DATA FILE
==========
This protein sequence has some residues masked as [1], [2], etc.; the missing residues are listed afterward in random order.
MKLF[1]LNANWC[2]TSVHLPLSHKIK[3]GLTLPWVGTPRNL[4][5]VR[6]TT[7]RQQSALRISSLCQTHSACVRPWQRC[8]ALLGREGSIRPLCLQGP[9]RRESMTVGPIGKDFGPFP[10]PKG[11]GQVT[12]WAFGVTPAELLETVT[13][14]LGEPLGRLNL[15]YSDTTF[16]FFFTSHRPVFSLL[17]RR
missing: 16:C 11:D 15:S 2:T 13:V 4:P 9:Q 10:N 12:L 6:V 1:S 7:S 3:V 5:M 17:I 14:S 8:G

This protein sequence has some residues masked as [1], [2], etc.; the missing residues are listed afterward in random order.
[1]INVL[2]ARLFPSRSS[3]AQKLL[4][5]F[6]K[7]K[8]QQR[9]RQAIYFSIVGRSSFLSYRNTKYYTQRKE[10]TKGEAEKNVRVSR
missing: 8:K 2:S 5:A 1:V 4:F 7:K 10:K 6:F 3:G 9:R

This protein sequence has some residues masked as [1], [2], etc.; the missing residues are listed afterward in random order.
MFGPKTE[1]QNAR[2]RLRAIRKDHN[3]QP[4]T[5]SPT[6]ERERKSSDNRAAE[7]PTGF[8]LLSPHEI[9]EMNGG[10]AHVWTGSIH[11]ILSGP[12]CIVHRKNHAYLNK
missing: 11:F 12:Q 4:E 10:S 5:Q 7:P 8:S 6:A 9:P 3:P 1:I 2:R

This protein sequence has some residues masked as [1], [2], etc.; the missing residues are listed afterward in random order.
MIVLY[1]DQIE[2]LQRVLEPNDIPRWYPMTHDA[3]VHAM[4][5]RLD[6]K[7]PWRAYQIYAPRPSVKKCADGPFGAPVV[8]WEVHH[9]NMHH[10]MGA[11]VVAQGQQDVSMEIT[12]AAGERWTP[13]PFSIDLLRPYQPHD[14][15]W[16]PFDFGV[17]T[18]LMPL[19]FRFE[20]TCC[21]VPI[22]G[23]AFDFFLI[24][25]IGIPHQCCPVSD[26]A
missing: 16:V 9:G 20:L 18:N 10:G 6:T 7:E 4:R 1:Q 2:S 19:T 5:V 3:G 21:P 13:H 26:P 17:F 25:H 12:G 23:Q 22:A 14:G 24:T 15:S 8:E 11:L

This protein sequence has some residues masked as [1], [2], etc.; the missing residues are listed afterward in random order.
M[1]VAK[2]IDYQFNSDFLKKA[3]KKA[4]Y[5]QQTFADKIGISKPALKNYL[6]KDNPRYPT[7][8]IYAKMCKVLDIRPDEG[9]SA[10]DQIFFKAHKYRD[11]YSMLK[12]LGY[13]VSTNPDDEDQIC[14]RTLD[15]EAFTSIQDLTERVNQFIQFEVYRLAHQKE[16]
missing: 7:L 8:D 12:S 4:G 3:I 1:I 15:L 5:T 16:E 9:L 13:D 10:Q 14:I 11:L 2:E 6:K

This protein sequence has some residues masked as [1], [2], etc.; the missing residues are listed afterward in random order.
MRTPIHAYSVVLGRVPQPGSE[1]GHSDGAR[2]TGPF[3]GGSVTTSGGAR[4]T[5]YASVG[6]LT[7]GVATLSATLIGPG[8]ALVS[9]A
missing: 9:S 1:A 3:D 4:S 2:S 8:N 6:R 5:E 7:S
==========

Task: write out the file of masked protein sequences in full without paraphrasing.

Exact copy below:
This protein sequence has some residues masked as [1], [2], etc.; the missing residues are listed afterward in random order.
MKLF[1]LNANWC[2]TSVHLPLSHKIK[3]GLTLPWVGTPRNL[4][5]VR[6]TT[7]RQQSALRISSLCQTHSACVRPWQRC[8]ALLGREGSIRPLCLQGP[9]RRESMTVGPIGKDFGPFP[10]PKG[11]GQVT[12]WAFGVTPAELLETVT[13][14]LGEPLGRLNL[15]YSDTTF[16]FFFTSHRPVFSLL[17]RR
missing: 16:C 11:D 15:S 2:T 13:V 4:P 9:Q 10:N 12:L 6:V 1:S 7:S 3:V 5:M 17:I 14:S 8:G

This protein sequence has some residues masked as [1], [2], etc.; the missing residues are listed afterward in random order.
[1]INVL[2]ARLFPSRSS[3]AQKLL[4][5]F[6]K[7]K[8]QQR[9]RQAIYFSIVGRSSFLSYRNTKYYTQRKE[10]TKGEAEKNVRVSR
missing: 8:K 2:S 5:A 1:V 4:F 7:K 10:K 6:F 3:G 9:R

This protein sequence has some residues masked as [1], [2], etc.; the missing residues are listed afterward in random order.
MFGPKTE[1]QNAR[2]RLRAIRKDHN[3]QP[4]T[5]SPT[6]ERERKSSDNRAAE[7]PTGF[8]LLSPHEI[9]EMNGG[10]AHVWTGSIH[11]ILSGP[12]CIVHRKNHAYLNK
missing: 11:F 12:Q 4:E 10:S 5:Q 7:P 8:S 6:A 9:P 3:P 1:I 2:R

This protein sequence has some residues masked as [1], [2], etc.; the missing residues are listed afterward in random order.
MIVLY[1]DQIE[2]LQRVLEPNDIPRWYPMTHDA[3]VHAM[4][5]RLD[6]K[7]PWRAYQIYAPRPSVKKCADGPFGAPVV[8]WEVHH[9]NMHH[10]MGA[11]VVAQGQQDVSMEIT[12]AAGERWTP[13]PFSIDLLRPYQPHD[14][15]W[16]PFDFGV[17]T[18]LMPL[19]FRFE[20]TCC[21]VPI[22]G[23]AFDFFLI[24][25]IGIPHQCCPVSD[26]A
missing: 16:V 9:G 20:L 18:N 10:G 6:T 7:E 4:R 1:Q 2:S 19:T 5:V 3:G 21:P 13:H 26:P 17:F 25:H 12:G 23:Q 22:A 14:G 24:T 15:S 8:E 11:L

This protein sequence has some residues masked as [1], [2], etc.; the missing residues are listed afterward in random order.
M[1]VAK[2]IDYQFNSDFLKKA[3]KKA[4]Y[5]QQTFADKIGISKPALKNYL[6]KDNPRYPT[7][8]IYAKMCKVLDIRPDEG[9]SA[10]DQIFFKAHKYRD[11]YSMLK[12]LGY[13]VSTNPDDEDQIC[14]RTLD[15]EAFTSIQDLTERVNQFIQFEVYRLAHQKE[16]
missing: 7:L 8:D 12:S 4:G 3:I 1:I 15:L 5:T 16:E 9:L 13:D 10:Q 14:I 11:L 2:E 6:K

This protein sequence has some residues masked as [1], [2], etc.; the missing residues are listed afterward in random order.
MRTPIHAYSVVLGRVPQPGSE[1]GHSDGAR[2]TGPF[3]GGSVTTSGGAR[4]T[5]YASVG[6]LT[7]GVATLSATLIGPG[8]ALVS[9]A
missing: 9:S 1:A 3:D 4:S 2:S 8:N 6:R 5:E 7:S